YouTube on Wednesday announced that more than 1 billion people are now visiting its online video site each month, to watch everything from zany clips of cute kittens to sobering scenes of social unrest around the world.
YouTube crossed the 1 billion threshold five months after Facebook Inc said its online social network had reached that figure for the first time. YouTube first hit 800 million monthly visitors in October 2011.
The milestone was announced at a splashy event in Santa Monica that was aimed at advertisers and featured performances from some of the website's biggest stars, such as the bands CDZA and Monsters Calling Home.
It marks another step in YouTube's evolution from a quirky startup launched in 2005 to one of the most influential forces in today's media landscape.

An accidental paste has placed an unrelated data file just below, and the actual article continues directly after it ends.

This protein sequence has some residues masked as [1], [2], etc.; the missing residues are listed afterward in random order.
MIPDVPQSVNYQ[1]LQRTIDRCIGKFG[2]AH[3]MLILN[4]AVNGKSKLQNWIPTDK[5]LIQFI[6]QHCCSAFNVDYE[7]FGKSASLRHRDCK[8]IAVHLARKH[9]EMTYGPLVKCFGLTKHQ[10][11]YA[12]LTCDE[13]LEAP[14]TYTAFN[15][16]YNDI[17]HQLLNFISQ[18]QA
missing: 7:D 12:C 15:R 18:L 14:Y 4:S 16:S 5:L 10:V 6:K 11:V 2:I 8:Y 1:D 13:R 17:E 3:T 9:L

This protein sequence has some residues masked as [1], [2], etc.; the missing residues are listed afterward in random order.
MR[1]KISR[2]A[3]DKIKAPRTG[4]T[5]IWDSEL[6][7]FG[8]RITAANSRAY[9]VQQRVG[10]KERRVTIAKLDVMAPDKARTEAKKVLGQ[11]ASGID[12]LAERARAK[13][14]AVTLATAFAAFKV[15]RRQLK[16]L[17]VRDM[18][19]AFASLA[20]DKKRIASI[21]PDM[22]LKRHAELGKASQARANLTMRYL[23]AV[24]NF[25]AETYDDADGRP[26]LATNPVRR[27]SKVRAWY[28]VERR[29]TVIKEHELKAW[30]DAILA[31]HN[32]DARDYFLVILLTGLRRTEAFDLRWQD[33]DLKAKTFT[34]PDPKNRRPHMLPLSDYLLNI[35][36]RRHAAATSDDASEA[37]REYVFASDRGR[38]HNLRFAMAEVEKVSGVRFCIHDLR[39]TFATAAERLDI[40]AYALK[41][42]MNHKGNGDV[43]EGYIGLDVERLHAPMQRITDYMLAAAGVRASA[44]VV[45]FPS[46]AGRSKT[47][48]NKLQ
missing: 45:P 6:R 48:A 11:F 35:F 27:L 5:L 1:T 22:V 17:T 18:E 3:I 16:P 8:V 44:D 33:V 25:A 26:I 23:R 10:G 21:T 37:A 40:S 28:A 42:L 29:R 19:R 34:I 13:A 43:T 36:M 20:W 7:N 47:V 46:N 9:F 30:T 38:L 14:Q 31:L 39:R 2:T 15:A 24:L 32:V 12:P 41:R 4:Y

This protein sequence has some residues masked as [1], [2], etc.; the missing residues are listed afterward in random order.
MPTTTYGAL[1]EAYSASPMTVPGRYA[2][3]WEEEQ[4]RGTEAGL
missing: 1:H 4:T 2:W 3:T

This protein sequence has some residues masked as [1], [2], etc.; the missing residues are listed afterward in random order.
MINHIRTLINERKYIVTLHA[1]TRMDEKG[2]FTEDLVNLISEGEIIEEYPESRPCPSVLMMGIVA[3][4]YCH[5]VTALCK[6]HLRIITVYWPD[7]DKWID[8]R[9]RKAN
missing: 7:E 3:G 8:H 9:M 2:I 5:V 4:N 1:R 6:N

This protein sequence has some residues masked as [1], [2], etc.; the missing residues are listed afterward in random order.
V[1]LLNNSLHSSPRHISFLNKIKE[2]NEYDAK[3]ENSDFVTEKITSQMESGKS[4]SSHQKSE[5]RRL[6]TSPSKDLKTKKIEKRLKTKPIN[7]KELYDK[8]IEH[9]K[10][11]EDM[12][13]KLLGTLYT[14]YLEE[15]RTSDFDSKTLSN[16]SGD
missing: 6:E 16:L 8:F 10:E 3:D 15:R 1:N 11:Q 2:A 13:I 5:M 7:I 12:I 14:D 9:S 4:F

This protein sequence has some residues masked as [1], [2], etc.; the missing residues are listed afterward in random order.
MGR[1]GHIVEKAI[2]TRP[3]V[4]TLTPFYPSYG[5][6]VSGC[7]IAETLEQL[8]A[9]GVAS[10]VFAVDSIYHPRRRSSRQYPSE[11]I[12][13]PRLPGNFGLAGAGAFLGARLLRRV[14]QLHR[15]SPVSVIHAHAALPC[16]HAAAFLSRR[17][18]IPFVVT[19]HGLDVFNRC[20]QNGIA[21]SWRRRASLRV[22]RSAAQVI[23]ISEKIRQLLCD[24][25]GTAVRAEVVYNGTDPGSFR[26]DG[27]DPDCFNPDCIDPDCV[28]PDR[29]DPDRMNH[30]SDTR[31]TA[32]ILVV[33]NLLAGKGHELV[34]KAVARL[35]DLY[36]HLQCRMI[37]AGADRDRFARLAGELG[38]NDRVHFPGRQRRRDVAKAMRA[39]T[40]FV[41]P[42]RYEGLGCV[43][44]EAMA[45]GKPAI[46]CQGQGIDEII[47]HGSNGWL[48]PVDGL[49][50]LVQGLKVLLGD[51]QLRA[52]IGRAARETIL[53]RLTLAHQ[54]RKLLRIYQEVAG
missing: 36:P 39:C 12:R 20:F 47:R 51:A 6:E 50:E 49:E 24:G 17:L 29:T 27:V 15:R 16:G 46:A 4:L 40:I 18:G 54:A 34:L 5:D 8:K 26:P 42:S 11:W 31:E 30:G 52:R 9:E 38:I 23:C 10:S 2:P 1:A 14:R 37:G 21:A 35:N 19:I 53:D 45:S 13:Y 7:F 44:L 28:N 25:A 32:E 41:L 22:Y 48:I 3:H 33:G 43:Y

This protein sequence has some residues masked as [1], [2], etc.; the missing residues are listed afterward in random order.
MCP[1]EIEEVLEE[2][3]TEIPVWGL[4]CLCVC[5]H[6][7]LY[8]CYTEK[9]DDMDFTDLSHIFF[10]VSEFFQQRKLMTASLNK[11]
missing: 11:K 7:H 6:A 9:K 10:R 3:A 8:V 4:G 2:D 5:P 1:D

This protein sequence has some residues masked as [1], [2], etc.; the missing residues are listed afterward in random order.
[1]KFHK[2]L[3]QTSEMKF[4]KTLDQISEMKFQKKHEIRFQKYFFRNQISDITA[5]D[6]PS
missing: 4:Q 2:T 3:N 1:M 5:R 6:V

The vast audience has given YouTube's owner, Google Inc, another lucrative channel for selling online ads
beyond its dominant Internet search engine.
Google bought YouTube for $1.76 billion in 2006 when the video site had an estimated 50 million users worldwide.
Since late 2011, YouTube has refocused its site to prioritise watching along distinct channels of its creators. Such channels were seen as better allowing advertisers to focus on certain genres of content like beauty or music.
In 2012, it seeded 96 channels with around $100 million in funding to help them accelerate that growth, often partnering with big-name Hollywood producers and directors that had made it big in movies or TV but not on the Internet, including "CSI" creator Anthony Zuiker.
Later, YouTube vowed to spend another $200 million marketing the channels to boost viewers.